Declan Kidney doesn’t believe it is appropriate for Gallagher Premiership fans to be debating the points split system for cancelled games – even though London Irish have benefited in recent weeks following the call-off of their games on successive weekends. 

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The post-Christmas Irish matches at Bath and at home to Northampton were cancelled due to an outbreak in the London club’s ranks. However, unlike in Europe where the cancelled match points split has been 5-0, the teams at fault for cancellations in England have been less severely punished. 

Premiership clubs have ruled that the team which causes the cancellation still gets two match points with the other team involved awarded four, a situation that has caused the league table to look very different to what it would be like if European rules were applied. 

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Goodbye 2020!

Irish are currently in tenth spot on nine points, a total that includes four points from the two Premiership match cancellations they were involved in. If the European criteria was applied, though, Irish would instead have just five points and would be bottom of the table rather than Gloucester who currently have six points from the five matches they have played.   

Both Irish and Gloucester have had a single Premiership win each so far this season but with Irish handed four points for not playing matches compared to Gloucester, who have taken the field on every weekend, it suggests an anomaly in how the table is working. 

However, Kidney believes the height of the pandemic isn’t the right time to be debating these things even though five Premiership matches in total have been cancelled in recent weeks. “The points system, somebody had to come up with something,” said Kidney, speaking ahead of this Sunday’s return to action by Irish when they take on Harlequins.

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“If you look at the European system it’s a 28-0, five points to nil in a four-round league. That is quite harsh. What is happening in the league here it has pulled everybody together. With a game being off this weekend as well (Northampton vs Leicester) it has different effects for different clubs. I have seen some of the comments and I have also been in touch with some of the people who have had Covid.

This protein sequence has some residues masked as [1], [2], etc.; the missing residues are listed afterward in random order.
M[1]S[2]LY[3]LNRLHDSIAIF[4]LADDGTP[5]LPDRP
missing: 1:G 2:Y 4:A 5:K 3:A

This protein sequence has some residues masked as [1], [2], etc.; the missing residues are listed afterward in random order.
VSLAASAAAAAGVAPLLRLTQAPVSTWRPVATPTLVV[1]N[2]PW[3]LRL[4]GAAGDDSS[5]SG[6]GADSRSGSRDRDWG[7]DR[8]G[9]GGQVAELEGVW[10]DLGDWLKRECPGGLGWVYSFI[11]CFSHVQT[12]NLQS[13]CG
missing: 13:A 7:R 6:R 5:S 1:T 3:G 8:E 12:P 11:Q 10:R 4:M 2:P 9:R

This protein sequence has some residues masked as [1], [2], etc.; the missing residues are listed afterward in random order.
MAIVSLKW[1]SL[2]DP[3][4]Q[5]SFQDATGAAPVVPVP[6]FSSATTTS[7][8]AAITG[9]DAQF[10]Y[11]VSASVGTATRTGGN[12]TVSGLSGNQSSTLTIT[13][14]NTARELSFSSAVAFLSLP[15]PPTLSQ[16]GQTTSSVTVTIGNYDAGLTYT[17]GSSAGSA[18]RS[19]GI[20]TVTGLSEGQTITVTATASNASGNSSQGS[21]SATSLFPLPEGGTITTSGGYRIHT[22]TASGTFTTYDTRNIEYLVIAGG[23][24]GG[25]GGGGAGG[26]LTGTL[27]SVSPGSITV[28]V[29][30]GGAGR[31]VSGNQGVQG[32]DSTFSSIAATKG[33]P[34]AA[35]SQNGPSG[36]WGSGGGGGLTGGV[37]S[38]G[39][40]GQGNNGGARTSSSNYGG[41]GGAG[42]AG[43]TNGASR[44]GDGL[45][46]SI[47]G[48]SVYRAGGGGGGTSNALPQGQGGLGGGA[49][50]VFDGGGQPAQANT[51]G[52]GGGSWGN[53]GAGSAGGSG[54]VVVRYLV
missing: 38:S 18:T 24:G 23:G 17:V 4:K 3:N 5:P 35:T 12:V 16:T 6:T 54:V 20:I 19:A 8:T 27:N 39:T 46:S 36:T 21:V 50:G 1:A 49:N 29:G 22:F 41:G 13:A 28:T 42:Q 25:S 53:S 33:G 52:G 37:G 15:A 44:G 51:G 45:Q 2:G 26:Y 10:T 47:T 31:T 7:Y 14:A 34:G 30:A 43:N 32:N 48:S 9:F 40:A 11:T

“I don’t think it is really appropriate when people are quite ill with a virus to be deflating a system that was agreed on by the powers that be [the clubs] before the season started. Everybody knew what they were getting into. I can complain about it but I don’t think that is the right thing to do.

“We would like to think with the way the virus is everybody knows that we live, train and play in the Surrey area which has a very high degree of virus floating around and it’s very contagious with this new variant. The prime minister has said it is 1/50 whereas in the London area it’s 1/30 people have it. Is this going to hit other clubs?

“It has hit other clubs in the past. You are hoping it won’t hit other clubs in the future. Will it balance out by the end of the year? Who is to know. The main thing is to get rid of it from a health and human point of view. From a rugby point of view, it could have an effect but it is actually wrong to be commenting on it from a purely rugby point of view. 

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“It’s swings and roundabouts in life and it’s how we react to that too rather than sitting around complaining about it. All I do know is we were highly frustrated in not being able to play last week (against Northampton) when we were good to go but we had a civic duty as much as a duty to our supporters and everything else which was why the call was made the way it was.”

 

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